We are increasingly hearing about “the Anthropocene”, both in and outside of the scientific community. The Anthropocene is a term used by geologists to describe the geological era in which we now live. It means ‘the era of Man’, i.e. the era in which we recognise Man as a major geological force, a force that alters significantly and globally the Earth.
Although this term is increasingly used, the Anthropocene is not yet officially recognised by scientific organisations of geologists as a real geological era. Indeed, to be recognised as a geological era it must meet a number of criteria, including:
- Changes can be detected at the global scale in stratigraphic materials (rocks, glaciers, marine sediments)
- A datable starting point (which also marks the end of the previous era) can be identified, such as a sudden and significant change in the chemical composition of geological strata. For example, to date the transition from the Cretaceous to the Paleogene, geologists use the iridium peak dated at 66 million years BP, which indicates the impact of a meteorite on Earth, itself located in Tunisia.
This starting point, in addition to being precise and global, must be accompanied by secondary markers in strata showing other widespread changes occurring throughout the Earth at the same time, such as changes in the chemical composition or in faunas (e.g. extinctions).
Geologists are therefore addressing the definition of the Anthropocene, and thus the definition of its starting point. A synthesis has recently been proposed to define the starting point (Lewis & Maslin 2015). To summarise, among the candidate starting points, two dates were identified to be valid:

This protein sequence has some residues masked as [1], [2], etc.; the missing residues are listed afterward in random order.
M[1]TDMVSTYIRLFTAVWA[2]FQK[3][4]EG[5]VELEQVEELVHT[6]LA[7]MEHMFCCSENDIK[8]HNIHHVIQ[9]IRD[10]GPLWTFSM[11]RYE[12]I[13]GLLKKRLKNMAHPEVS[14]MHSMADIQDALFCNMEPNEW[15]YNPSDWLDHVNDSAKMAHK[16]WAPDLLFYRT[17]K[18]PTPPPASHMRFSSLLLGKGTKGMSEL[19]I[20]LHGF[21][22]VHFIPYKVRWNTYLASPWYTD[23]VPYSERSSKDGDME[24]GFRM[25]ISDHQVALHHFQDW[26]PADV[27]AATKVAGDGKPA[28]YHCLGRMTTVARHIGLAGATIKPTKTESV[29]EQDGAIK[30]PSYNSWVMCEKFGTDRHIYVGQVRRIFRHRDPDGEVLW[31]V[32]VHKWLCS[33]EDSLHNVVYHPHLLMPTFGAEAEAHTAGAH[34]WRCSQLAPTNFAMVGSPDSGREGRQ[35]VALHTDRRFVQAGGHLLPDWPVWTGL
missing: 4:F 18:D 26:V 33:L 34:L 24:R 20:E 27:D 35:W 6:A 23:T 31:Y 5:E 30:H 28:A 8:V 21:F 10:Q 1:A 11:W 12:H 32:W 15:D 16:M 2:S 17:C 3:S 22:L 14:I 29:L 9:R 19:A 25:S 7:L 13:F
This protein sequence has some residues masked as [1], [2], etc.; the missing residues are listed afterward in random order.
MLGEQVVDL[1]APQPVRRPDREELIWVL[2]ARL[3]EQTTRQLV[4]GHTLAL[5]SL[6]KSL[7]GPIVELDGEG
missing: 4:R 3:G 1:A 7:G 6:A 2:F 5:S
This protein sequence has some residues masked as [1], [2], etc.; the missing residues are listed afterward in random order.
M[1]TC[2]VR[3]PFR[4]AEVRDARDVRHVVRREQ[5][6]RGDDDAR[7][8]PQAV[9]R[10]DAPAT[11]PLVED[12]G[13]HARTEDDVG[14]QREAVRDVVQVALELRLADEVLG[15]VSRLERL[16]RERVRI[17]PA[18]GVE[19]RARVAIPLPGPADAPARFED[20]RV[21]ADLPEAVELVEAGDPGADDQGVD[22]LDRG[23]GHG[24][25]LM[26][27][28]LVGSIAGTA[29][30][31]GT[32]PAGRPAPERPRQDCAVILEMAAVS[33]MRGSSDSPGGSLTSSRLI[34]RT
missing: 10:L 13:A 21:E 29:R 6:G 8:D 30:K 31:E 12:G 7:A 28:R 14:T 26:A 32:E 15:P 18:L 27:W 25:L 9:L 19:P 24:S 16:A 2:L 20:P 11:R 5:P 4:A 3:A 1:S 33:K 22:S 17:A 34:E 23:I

- 1610: This date corresponds to a minimum concentration of CO2 in the atmosphere. You may ask, why speak of CO2 in 1610? CO2 emissions, is it not only since the 19th century? Well no, because humans started deforesting long ago, to make room for agriculture, which resulted in a slow and gradual increase in atmospheric CO2 levels. However, there was an exceptional decrease from 1550 to 1610. In fact, 1610 is the end of a sordid period: the discovery of America by Europeans. Between 1500 and 1600, Europeans have gradually spread wars, epidemics, famine and slavery among the natives of America, which has resulted in the disappearance of 50 to 60 million people (1492: 54-61 million people estimated the Americas; in 1650: 6 million). This sinister figure is nearly ten times that of the second world war. This genocide has induced the disappearance of agriculture over much of the Americas, and in 100 years the forests gradually recovered, which temporarily reversed the CO2 trend. A decrease in the level of atmospheric carbon was observed until a minimum in 1610, before it began again to rise again.
16th century Aztec drawing of smallpox victims
- 1964: this date corresponds to a maximum of carbon 14 in the atmosphere. Carbon 14 is the radioactive version of carbon, and its peak in 1964, you might have guessed, is due to the multiple development and testing of nuclear weapons by various nations in the world (i.e., not only the two bombs dropped in Japan). This peak was accompanied by many other radioactive markers resulting from atomic bomb testing globally. It also marked the debut of the “Great Acceleration”, when major human-induced changes increased at the global scale, including the exponential increase in CO2 emissions.
An submarine nuclear bomb test fired in 1946
The authors of the paper point out that “The event or date chosen as the inception of the Anthropocene will affect the stories people construct about the ongoing development of human societies.” Regardless of the chosen date between 1610 and 1964, the symbol is disturbing: war, terror and violence. Let this be an embarrassing reminder of what our societies are able to do, to guide our future societal choices.